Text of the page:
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Offset versus redraw: the winner is _

Offset versus redraw the winner is -

Redraw facilities and offset accounts let borrowers use their spare cash to whittle away the mortgage. But which option offers the biggest savings?

By Chris Walker
December 1, 2009

When you’re paying off a home loan, it doesn’t always make sense to hold savings in an interest-bearing account. Interest earnings in deposit accounts are fully taxable, and depending on your personal tax rate that could mean losing up to half your return to tax.

Putting your savings to work by paying off the mortgage may offer better value. Offset accounts and a redraw facility are useful options that let homeowners save on mortgage interest while still providing access to spare cash.

The two work quite differently. A redraw facility lets borrowers withdraw additional payments made on the mortgage.

By contrast, an offset account is a savings account linked to your loan. Instead of earning interest on the savings, the balance of the offset account is deducted from the loan principal when interest is calculated.

For example, if you hold $20,000 in an offset account and have a $300,000 mortgage, the loan interest will be based on a balance of $280,000 ($300,000 less $20,000). It’s a very tax-friendly way to use your savings.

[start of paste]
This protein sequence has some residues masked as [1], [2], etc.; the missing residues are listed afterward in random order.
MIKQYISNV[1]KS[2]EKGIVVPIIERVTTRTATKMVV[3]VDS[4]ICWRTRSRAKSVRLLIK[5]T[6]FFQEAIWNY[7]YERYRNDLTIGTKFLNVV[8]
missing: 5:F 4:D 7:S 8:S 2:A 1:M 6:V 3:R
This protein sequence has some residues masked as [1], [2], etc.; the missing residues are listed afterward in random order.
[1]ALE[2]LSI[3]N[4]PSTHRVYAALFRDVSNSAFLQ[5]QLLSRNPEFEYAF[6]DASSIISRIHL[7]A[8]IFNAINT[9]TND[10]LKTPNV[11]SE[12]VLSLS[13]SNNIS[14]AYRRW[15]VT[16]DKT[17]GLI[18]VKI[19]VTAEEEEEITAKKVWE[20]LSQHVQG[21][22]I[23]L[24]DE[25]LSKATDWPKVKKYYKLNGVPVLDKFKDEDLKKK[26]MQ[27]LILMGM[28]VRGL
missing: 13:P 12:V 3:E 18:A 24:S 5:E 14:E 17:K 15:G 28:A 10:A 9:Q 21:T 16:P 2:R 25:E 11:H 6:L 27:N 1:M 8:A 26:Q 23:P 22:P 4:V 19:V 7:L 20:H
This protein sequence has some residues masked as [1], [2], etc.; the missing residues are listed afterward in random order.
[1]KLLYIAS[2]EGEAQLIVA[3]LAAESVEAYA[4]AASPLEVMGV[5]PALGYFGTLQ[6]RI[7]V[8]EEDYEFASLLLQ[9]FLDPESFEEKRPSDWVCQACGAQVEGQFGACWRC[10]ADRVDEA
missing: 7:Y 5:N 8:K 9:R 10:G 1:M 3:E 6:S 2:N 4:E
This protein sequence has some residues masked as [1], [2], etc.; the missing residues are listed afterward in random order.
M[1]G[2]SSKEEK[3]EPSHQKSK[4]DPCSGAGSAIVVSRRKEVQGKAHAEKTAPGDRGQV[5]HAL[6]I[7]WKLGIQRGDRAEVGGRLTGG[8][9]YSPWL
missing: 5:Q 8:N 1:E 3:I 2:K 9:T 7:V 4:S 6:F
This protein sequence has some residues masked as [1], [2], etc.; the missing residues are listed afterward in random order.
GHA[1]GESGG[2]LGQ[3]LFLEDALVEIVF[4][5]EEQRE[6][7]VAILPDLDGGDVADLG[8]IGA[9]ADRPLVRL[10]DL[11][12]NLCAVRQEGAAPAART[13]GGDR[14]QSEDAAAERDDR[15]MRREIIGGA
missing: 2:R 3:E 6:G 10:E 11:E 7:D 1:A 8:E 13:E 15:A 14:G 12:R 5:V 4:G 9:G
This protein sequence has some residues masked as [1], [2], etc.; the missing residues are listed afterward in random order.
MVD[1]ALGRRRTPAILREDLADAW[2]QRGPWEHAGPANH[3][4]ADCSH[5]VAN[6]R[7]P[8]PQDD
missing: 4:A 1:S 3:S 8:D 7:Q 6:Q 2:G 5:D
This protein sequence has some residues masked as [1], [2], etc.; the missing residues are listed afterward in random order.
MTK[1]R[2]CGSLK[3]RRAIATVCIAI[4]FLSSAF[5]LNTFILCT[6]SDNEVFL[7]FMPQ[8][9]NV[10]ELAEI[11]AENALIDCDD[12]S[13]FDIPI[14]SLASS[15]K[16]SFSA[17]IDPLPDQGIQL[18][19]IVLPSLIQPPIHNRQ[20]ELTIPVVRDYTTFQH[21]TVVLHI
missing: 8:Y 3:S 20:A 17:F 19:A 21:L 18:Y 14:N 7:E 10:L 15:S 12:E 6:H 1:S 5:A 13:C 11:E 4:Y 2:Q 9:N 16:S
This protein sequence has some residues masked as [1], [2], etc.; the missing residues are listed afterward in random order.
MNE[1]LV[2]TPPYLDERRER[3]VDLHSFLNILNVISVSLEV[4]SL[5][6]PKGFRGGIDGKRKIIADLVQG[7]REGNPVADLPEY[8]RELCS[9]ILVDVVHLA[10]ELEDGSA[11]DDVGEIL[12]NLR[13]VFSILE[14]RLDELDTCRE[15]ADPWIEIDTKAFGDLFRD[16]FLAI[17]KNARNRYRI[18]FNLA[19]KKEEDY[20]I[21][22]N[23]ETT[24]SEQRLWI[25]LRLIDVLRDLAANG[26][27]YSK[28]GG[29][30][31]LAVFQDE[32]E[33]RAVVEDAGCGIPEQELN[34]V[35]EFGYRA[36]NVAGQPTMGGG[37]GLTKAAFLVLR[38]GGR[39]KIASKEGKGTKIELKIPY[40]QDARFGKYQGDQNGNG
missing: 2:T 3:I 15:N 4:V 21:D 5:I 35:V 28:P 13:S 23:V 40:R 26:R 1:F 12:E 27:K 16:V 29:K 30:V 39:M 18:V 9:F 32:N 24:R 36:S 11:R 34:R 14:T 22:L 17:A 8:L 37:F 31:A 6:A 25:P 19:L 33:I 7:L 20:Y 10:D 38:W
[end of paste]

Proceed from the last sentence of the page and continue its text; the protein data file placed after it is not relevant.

Offset mortgages can come with a higher rate, which will reduce the impact of the offset in trimming mortgage interest unless you have significant savings. By shopping around it is possible to find a low interest mortgage featuring an offset account.

Many home loans that offer offset accounts will not be offset 100 percent, which means you will not be able to have the full value of your loan sitting in the offset account, or you could be charged hefty fees in doing so. This is why it’s best to check the maximum percentage of loans you are permitted to have in the offset account.

Offset accounts typically provide ATM access, making it easy to dip into your savings. A redraw facility may offer less of a temptation as it can take 24 hours to claw back your extra payments. However borrowers need to be mindful of redraw fees. On some National Australia Bank and Commonwealth Bank mortgages for instance, borrowers can pay around $50 per redraw.

There may also be restrictions on the number of redraws, or volume of funds withdrawn via redraw, each year. That’s not such a bad thing. Regarding a redraw facility as an ‘emergency only’ option will ensure your spare cash does the job of paying off your mortgage sooner.

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